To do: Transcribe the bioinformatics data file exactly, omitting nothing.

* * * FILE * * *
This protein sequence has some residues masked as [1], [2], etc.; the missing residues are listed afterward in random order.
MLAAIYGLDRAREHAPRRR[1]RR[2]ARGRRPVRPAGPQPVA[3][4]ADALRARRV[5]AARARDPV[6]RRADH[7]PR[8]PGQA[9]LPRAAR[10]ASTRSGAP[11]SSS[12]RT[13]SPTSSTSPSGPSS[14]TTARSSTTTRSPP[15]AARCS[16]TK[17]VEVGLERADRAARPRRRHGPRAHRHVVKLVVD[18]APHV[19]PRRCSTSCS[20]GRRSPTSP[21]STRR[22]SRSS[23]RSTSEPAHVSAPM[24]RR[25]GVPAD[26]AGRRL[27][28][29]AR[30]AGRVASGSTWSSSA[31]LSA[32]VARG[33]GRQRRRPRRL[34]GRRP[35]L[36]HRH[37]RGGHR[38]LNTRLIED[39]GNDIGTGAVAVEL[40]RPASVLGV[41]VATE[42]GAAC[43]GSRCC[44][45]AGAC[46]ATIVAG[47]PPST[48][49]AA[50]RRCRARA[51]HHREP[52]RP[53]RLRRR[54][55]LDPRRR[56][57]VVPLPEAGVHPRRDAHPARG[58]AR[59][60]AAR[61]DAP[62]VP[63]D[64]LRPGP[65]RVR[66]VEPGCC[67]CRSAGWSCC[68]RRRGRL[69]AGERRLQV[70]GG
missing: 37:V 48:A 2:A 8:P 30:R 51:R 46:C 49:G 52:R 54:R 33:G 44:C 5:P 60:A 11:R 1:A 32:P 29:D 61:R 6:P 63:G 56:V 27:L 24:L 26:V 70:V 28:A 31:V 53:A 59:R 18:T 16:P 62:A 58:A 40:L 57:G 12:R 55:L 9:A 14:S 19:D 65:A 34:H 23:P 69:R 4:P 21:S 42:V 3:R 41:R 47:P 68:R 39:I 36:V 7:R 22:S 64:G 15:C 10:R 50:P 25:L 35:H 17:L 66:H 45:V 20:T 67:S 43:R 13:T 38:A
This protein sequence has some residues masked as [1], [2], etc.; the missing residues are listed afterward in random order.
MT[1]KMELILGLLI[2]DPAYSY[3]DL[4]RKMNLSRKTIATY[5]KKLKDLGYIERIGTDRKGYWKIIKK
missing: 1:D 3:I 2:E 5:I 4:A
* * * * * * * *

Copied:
This protein sequence has some residues masked as [1], [2], etc.; the missing residues are listed afterward in random order.
MLAAIYGLDRAREHAPRRR[1]RR[2]ARGRRPVRPAGPQPVA[3][4]ADALRARRV[5]AARARDPV[6]RRADH[7]PR[8]PGQA[9]LPRAAR[10]ASTRSGAP[11]SSS[12]RT[13]SPTSSTSPSGPSS[14]TTARSSTTTRSPP[15]AARCS[16]TK[17]VEVGLERADRAARPRRRHGPRAHRHVVKLVVD[18]APHV[19]PRRCSTSCS[20]GRRSPTSP[21]STRR[22]SRSS[23]RSTSEPAHVSAPM[24]RR[25]GVPAD[26]AGRRL[27][28][29]AR[30]AGRVASGSTWSSSA[31]LSA[32]VARG[33]GRQRRRPRRL[34]GRRP[35]L[36]HRH[37]RGGHR[38]LNTRLIED[39]GNDIGTGAVAVEL[40]RPASVLGV[41]VATE[42]GAAC[43]GSRCC[44][45]AGAC[46]ATIVAG[47]PPST[48][49]AA[50]RRCRARA[51]HHREP[52]RP[53]RLRRR[54][55]LDPRRR[56][57]VVPLPEAGVHPRRDAHPARG[58]AR[59][60]AAR[61]DAP[62]VP[63]D[64]LRPGP[65]RVR[66]VEPGCC[67]CRSAGWSCC[68]RRRGRL[69]AGERRLQV[70]GG
missing: 37:V 48:A 2:A 8:P 30:R 51:R 46:C 49:G 52:R 54:R 33:G 44:C 5:P 60:A 11:R 1:A 32:P 29:D 61:R 6:P 63:G 56:V 27:L 24:L 26:V 70:V 28:A 31:V 53:A 59:R 18:T 16:P 62:A 58:A 40:L 57:G 12:R 55:L 9:A 14:S 19:D 65:A 34:H 23:P 69:R 4:P 21:S 42:V 3:R 41:R 47:P 68:R 39:I 36:V 7:R 22:S 64:G 15:C 10:R 50:P 25:L 35:H 17:L 66:H 45:V 20:T 67:S 43:R 13:T 38:A
This protein sequence has some residues masked as [1], [2], etc.; the missing residues are listed afterward in random order.
MT[1]KMELILGLLI[2]DPAYSY[3]DL[4]RKMNLSRKTIATY[5]KKLKDLGYIERIGTDRKGYWKIIKK
missing: 1:D 3:I 2:E 5:I 4:A